Cambodia: Developing communities for the indigenous population


A community forest patrol base in Ratanakiri province, Cambodia

Almost 80% of Cambodians currently live in rural areas, of which nearly 8.5 million rely on natural resources for their livelihoods. These resources face multiple threats, from natural disasters to environmentally-damaging and unlawful land acquisitions. For two thirds of the year, the people of Ratanakiri and Mondulkiri struggle to find enough to eat and drink, and only six per cent have access to adequate sanitation. We have been working with CAFOD and Development and Partnership in Action (DPA) on projects in Cambodia since 2014.

The Project

In 2016, we commenced a three year project in collaboration with 30 indigenous communities in Ratanakiri and Mondulkiri to enable 4,186 people to manage natural resources, improve their livelihoods, access water and live sustainably. Project activities have been designed by the communities themselves to ensure that the benefits are shared equally and fairly; the overarching themes that span all activities include the promotion of accessibility and inclusion, and the building of strong communities where positive relationships develop between people of different backgrounds and ethnicity.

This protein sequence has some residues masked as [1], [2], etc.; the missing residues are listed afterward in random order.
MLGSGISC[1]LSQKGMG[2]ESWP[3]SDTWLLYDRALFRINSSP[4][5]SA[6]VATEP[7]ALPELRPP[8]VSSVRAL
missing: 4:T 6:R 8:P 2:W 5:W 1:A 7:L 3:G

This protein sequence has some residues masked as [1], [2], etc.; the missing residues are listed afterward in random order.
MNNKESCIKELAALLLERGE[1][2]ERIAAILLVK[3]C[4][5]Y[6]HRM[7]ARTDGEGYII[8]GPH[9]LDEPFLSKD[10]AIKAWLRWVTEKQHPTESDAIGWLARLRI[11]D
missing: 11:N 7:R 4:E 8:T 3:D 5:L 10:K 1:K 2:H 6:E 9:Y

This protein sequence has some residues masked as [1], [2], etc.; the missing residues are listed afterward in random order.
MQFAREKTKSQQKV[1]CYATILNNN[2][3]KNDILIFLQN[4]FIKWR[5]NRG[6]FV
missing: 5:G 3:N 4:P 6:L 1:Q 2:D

Over the three years, our key objectives include:

  • Ensuring that 267 households have improved food security and an income increased by at least 25 per cent.
  • Ensuring that 535 households have increased knowledge and skills in managing agricultural groups and co-operatives.
  • Ensuring that families living in the 30 villages reduce their vulnerability to disasters and the impacts of climate change.
  • Ensuring that 102 women are empowered to express their ideas and participate in decision making at home and in their communities.
  • Ensuring the 519 people in two villages benefit from legally protected communal land.
  • Ensuring that 2,200 people have access to clean water for drinking and to cultivate their crops.